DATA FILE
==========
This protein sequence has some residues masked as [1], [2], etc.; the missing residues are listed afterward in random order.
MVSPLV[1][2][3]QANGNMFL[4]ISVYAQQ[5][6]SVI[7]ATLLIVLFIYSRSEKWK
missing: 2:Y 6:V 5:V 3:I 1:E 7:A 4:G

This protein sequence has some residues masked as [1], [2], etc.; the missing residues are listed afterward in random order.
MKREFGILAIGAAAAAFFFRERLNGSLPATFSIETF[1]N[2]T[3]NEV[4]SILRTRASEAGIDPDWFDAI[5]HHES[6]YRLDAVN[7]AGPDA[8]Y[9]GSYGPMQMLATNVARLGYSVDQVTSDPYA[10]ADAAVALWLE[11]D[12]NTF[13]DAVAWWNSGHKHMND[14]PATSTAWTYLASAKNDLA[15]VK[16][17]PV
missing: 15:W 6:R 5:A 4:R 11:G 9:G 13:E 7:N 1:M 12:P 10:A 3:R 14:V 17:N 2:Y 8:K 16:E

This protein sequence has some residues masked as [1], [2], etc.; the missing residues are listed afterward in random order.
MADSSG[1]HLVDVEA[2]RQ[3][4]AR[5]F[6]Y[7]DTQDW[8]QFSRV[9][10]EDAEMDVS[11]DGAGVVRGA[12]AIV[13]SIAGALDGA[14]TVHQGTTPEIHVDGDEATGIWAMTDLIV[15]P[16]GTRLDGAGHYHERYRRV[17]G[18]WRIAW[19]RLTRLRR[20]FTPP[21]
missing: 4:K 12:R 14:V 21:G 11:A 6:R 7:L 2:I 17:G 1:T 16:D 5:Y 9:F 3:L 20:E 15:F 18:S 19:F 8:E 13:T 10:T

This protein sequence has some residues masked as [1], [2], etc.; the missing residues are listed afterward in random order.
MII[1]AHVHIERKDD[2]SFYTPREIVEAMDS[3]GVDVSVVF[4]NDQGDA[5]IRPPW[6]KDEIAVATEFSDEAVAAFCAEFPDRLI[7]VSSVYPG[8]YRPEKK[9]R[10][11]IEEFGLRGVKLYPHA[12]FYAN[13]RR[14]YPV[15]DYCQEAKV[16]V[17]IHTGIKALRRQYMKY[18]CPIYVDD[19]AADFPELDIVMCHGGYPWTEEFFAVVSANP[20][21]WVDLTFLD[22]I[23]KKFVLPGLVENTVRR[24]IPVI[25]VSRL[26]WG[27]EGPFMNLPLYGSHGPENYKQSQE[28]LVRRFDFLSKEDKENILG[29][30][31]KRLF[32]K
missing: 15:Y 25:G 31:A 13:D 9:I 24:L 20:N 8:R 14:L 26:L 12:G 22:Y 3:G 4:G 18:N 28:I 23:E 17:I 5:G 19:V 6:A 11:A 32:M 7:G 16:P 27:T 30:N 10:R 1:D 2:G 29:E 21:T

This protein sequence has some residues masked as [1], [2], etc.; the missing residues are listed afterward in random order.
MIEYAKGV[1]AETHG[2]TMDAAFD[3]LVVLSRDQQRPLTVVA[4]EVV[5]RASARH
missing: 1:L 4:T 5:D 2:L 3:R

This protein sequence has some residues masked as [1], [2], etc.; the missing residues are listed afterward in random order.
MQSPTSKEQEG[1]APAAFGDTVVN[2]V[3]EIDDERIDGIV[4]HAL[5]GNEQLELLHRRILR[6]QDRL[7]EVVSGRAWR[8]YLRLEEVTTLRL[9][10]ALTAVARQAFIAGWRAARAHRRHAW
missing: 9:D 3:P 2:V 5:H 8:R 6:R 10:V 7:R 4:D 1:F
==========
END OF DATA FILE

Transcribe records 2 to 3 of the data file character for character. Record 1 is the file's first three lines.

This protein sequence has some residues masked as [1], [2], etc.; the missing residues are listed afterward in random order.
MKREFGILAIGAAAAAFFFRERLNGSLPATFSIETF[1]N[2]T[3]NEV[4]SILRTRASEAGIDPDWFDAI[5]HHES[6]YRLDAVN[7]AGPDA[8]Y[9]GSYGPMQMLATNVARLGYSVDQVTSDPYA[10]ADAAVALWLE[11]D[12]NTF[13]DAVAWWNSGHKHMND[14]PATSTAWTYLASAKNDLA[15]VK[16][17]PV
missing: 15:W 6:R 5:A 4:R 11:G 9:G 13:E 7:N 1:M 12:P 10:A 3:R 14:V 17:N 2:Y 8:K 16:E

This protein sequence has some residues masked as [1], [2], etc.; the missing residues are listed afterward in random order.
MADSSG[1]HLVDVEA[2]RQ[3][4]AR[5]F[6]Y[7]DTQDW[8]QFSRV[9][10]EDAEMDVS[11]DGAGVVRGA[12]AIV[13]SIAGALDGA[14]TVHQGTTPEIHVDGDEATGIWAMTDLIV[15]P[16]GTRLDGAGHYHERYRRV[17]G[18]WRIAW[19]RLTRLRR[20]FTPP[21]
missing: 4:K 12:R 14:V 21:G 11:A 6:R 7:L 2:I 17:G 1:T 16:D 5:Y 9:F 3:L 20:E 15:F 18:S 19:F 8:E 13:T 10:T